Prayer Requests and Learning How to Pray

3 Scriptures to Help You Pray for Your Bully

3 Scriptures to Help You Pray for Your Bully

It’s more likely than not that at some point in your life, you’ve dealt with a bully. Whether it’s a co-worker or a neighbor, a relative, or someone who calls themselves your “friend,” we all know someone who resorts to getting their way through intimidation or manipulation.

You may have tried to keep your cool with your bully by repeating to yourself the truths that we are all made in the image of God (Genesis 1:27), and that hurt people hurt people. But that usually isn’t enough to keep your anxiety at bay and the dread you feel whenever your tormentor comes around.

There are several practical ways you can address a bully. These include standing up for yourself, distancing yourself, informing a superior or another authority figure, or, if warranted, getting the police involved.

All of these measures are helpful and, as Christians, we’re supposed to help each other stay on the straight and narrow by rebuking each other for unbiblical transgressions (Galatians 6:1). But God wants us to do something more: we must also pray for our bullies.

Admittedly, praying for a bully isn’t easy. And that task becomes monumentally harder when the bully is harassing your kid or someone else you love. But God never told us that this world would be easy. Instead, He gave us the way to navigate through it and to ultimately overcome it.

If you find yourself struggling to muster up the strength and humility to pray for someone who has been an aggressive figure in your life, you can turn to Scripture for help. Here are 3 Bible verses that can help you pray for your bully.

1. A command to love and pray for your enemies.

Love your enemies and pray for those who persecute you, so that you may be sons of your Father who is in heaven (Matthew 5:43-45).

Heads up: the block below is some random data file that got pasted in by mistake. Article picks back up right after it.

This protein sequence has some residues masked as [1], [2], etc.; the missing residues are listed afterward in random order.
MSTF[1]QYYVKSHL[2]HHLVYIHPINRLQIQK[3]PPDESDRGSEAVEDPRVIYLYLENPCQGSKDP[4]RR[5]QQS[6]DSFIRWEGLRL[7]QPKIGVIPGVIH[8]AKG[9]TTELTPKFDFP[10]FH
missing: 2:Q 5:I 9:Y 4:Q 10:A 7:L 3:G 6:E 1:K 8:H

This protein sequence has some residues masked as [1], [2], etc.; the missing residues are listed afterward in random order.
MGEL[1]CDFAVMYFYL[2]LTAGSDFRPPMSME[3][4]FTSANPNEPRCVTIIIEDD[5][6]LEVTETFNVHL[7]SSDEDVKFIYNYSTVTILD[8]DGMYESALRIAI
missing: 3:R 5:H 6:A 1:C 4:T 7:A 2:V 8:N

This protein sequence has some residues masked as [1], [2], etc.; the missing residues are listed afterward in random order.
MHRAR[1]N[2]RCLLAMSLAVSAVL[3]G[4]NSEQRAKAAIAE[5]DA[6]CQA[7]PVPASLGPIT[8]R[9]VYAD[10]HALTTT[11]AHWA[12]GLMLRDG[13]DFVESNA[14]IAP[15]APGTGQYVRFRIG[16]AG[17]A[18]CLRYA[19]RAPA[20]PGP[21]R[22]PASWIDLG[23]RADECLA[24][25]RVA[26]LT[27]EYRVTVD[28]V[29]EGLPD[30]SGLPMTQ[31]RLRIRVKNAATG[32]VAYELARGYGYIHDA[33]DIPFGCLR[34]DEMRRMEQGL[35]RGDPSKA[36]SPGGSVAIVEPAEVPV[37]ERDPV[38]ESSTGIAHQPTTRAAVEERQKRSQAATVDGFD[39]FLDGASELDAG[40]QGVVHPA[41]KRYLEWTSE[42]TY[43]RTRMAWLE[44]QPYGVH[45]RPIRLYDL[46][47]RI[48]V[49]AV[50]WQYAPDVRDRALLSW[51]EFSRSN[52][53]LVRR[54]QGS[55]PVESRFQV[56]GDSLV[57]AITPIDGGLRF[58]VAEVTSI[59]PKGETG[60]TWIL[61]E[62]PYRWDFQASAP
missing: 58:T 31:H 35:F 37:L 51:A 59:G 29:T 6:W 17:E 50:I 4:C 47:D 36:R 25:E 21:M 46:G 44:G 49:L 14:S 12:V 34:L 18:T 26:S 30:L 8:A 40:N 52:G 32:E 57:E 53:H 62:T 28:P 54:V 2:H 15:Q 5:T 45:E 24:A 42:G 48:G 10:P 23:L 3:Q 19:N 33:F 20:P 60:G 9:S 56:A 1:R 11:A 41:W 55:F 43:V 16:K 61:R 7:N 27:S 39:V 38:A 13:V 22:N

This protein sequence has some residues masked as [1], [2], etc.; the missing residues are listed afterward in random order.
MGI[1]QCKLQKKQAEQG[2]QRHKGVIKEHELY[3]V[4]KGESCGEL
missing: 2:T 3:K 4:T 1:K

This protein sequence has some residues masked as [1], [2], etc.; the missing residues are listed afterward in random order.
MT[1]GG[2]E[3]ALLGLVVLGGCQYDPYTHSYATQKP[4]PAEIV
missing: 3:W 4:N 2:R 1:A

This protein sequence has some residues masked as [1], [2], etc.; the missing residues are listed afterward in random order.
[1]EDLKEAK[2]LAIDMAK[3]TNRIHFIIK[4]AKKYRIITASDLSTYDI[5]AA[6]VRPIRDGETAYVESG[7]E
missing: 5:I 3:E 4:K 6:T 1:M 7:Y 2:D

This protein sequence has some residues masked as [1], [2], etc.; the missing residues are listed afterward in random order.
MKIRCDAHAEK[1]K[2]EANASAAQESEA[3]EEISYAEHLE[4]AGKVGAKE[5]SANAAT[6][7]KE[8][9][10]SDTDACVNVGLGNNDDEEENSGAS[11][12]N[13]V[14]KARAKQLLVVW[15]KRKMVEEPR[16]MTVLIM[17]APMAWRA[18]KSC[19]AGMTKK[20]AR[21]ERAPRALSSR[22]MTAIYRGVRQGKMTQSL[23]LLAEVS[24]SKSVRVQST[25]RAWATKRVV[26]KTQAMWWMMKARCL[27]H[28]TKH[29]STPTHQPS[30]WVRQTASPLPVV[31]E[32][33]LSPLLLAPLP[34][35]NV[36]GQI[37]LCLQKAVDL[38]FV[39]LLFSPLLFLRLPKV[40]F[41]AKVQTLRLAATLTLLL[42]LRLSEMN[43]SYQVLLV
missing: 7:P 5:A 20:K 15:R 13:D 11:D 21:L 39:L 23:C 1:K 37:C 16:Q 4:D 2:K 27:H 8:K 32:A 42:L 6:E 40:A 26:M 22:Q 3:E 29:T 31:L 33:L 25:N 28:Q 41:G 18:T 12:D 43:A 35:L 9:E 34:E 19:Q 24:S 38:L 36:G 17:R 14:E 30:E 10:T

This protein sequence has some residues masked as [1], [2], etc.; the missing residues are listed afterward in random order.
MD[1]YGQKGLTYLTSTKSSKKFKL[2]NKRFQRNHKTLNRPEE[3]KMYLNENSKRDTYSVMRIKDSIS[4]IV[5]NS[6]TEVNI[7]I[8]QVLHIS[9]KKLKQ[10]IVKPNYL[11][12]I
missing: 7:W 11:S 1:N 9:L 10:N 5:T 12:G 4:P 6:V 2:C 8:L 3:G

In the original Hebrew, to “persecute” meant to pursue, oppress, or harass. Bullies definitely fit that bill. As such, we’re called to pray for them.

Scripture doesn’t tell you to pray for people who persecute you once they’ve seen the errors of their ways and have changed their behavior towards you. It’s pretty clear from the verse above that we’re to love and pray for our “enemies” even while they’re still acting like our enemies.

At first, you may have to pray for your bully through gritted teeth. As you continue to pray, peace will settle in and your feelings will eventually catch up with your actions if you’re consistent about praying for the person who’s antagonizing you. You may even start to see this person in a new light as it dawns on you that arm-twisting is the bully’s go-to behavior not just with you, but likely with others in his or her life.

Your composure in the face of persecution may dissuade the bully from targeting you, since a bully’s aim tends to be to get a rise out of their target to begin with. In a best-case scenario, your steadfast prayer may lead him or her to look inward and feel ashamed for his or her behavior. Influencing someone to mend their ways will not go unnoticed by your Creator, who promises that he who “turns a sinner from the error of their way will save them from death and cover over a multitude of sins” (James 5:20).

2. A reminder that as you judge, you will be judged.